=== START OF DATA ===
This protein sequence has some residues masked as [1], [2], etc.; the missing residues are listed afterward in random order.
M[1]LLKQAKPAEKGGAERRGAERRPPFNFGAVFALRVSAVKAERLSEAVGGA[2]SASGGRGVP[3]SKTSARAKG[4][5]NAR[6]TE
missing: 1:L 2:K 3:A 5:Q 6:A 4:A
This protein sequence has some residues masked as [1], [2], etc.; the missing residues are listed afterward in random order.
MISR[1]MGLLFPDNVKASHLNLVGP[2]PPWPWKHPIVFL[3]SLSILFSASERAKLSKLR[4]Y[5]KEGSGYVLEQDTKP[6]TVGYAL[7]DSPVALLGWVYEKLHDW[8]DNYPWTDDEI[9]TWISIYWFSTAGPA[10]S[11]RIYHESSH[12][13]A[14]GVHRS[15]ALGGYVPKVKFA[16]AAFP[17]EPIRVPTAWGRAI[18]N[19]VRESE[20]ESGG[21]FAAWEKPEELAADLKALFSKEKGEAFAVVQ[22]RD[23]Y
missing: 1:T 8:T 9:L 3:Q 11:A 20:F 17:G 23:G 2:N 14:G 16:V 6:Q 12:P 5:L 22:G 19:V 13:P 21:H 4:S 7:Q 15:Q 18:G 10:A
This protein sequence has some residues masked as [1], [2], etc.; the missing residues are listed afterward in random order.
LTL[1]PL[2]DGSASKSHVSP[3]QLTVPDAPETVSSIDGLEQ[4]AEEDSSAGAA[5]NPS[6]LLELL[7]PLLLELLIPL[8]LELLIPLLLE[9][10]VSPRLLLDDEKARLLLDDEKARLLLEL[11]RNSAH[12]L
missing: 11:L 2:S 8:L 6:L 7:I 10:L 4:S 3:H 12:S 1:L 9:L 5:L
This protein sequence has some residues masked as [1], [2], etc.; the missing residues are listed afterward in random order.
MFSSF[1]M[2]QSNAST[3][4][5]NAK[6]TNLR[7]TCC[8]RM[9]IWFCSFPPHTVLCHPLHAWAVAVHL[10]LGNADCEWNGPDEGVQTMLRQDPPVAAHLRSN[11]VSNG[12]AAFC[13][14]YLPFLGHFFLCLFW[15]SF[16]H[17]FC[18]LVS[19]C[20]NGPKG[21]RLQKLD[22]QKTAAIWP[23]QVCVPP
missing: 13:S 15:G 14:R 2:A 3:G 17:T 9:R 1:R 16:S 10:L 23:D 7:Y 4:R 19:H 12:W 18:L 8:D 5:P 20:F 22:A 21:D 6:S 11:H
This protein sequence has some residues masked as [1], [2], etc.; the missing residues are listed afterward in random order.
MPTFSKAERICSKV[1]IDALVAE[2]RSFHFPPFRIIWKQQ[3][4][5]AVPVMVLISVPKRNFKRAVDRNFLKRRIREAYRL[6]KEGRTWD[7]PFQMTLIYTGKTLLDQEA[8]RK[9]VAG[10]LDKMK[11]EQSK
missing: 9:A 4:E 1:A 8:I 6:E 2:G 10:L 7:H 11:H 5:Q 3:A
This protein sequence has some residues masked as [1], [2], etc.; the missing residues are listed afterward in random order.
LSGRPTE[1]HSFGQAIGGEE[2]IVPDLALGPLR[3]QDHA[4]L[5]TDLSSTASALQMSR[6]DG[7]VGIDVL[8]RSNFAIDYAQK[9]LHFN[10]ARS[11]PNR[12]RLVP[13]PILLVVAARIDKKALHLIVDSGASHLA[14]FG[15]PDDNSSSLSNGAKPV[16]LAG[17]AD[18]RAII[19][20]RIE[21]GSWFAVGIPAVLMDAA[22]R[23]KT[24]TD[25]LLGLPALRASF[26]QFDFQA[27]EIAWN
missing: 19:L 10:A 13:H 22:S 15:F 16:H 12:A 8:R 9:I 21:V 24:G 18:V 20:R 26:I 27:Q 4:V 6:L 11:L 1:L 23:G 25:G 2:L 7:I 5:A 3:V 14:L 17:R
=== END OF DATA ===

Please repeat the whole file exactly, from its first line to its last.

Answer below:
This protein sequence has some residues masked as [1], [2], etc.; the missing residues are listed afterward in random order.
M[1]LLKQAKPAEKGGAERRGAERRPPFNFGAVFALRVSAVKAERLSEAVGGA[2]SASGGRGVP[3]SKTSARAKG[4][5]NAR[6]TE
missing: 1:L 2:K 3:A 5:Q 6:A 4:A
This protein sequence has some residues masked as [1], [2], etc.; the missing residues are listed afterward in random order.
MISR[1]MGLLFPDNVKASHLNLVGP[2]PPWPWKHPIVFL[3]SLSILFSASERAKLSKLR[4]Y[5]KEGSGYVLEQDTKP[6]TVGYAL[7]DSPVALLGWVYEKLHDW[8]DNYPWTDDEI[9]TWISIYWFSTAGPA[10]S[11]RIYHESSH[12][13]A[14]GVHRS[15]ALGGYVPKVKFA[16]AAFP[17]EPIRVPTAWGRAI[18]N[19]VRESE[20]ESGG[21]FAAWEKPEELAADLKALFSKEKGEAFAVVQ[22]RD[23]Y
missing: 1:T 8:T 9:L 3:Q 11:A 20:F 17:G 23:G 2:N 14:G 16:V 6:Q 12:P 5:L 22:G 19:V 13:P 21:H 4:S 7:Q 15:Q 18:G 10:A
This protein sequence has some residues masked as [1], [2], etc.; the missing residues are listed afterward in random order.
LTL[1]PL[2]DGSASKSHVSP[3]QLTVPDAPETVSSIDGLEQ[4]AEEDSSAGAA[5]NPS[6]LLELL[7]PLLLELLIPL[8]LELLIPLLLE[9][10]VSPRLLLDDEKARLLLDDEKARLLLEL[11]RNSAH[12]L
missing: 11:L 2:S 8:L 6:L 7:I 10:L 4:S 3:H 12:S 1:L 9:L 5:L
This protein sequence has some residues masked as [1], [2], etc.; the missing residues are listed afterward in random order.
MFSSF[1]M[2]QSNAST[3][4][5]NAK[6]TNLR[7]TCC[8]RM[9]IWFCSFPPHTVLCHPLHAWAVAVHL[10]LGNADCEWNGPDEGVQTMLRQDPPVAAHLRSN[11]VSNG[12]AAFC[13][14]YLPFLGHFFLCLFW[15]SF[16]H[17]FC[18]LVS[19]C[20]NGPKG[21]RLQKLD[22]QKTAAIWP[23]QVCVPP
missing: 13:S 15:G 14:R 2:A 3:G 17:T 9:R 1:R 16:S 10:L 23:D 7:Y 4:R 19:H 12:W 18:L 8:D 5:P 20:F 22:A 21:D 6:S 11:H
This protein sequence has some residues masked as [1], [2], etc.; the missing residues are listed afterward in random order.
MPTFSKAERICSKV[1]IDALVAE[2]RSFHFPPFRIIWKQQ[3][4][5]AVPVMVLISVPKRNFKRAVDRNFLKRRIREAYRL[6]KEGRTWD[7]PFQMTLIYTGKTLLDQEA[8]RK[9]VAG[10]LDKMK[11]EQSK
missing: 9:A 4:E 1:A 8:I 6:E 2:G 10:L 7:H 11:H 5:Q 3:A
This protein sequence has some residues masked as [1], [2], etc.; the missing residues are listed afterward in random order.
LSGRPTE[1]HSFGQAIGGEE[2]IVPDLALGPLR[3]QDHA[4]L[5]TDLSSTASALQMSR[6]DG[7]VGIDVL[8]RSNFAIDYAQK[9]LHFN[10]ARS[11]PNR[12]RLVP[13]PILLVVAARIDKKALHLIVDSGASHLA[14]FG[15]PDDNSSSLSNGAKPV[16]LAG[17]AD[18]RAII[19][20]RIE[21]GSWFAVGIPAVLMDAA[22]R[23]KT[24]TD[25]LLGLPALRASF[26]QFDFQA[27]EIAWN
missing: 19:L 10:A 13:H 22:S 15:F 16:H 12:A 8:R 9:I 21:V 24:G 18:V 20:R 26:I 27:Q 4:V 6:L 11:L 1:L 23:G 25:G 2:L 7:I 5:A 3:V 14:L 17:R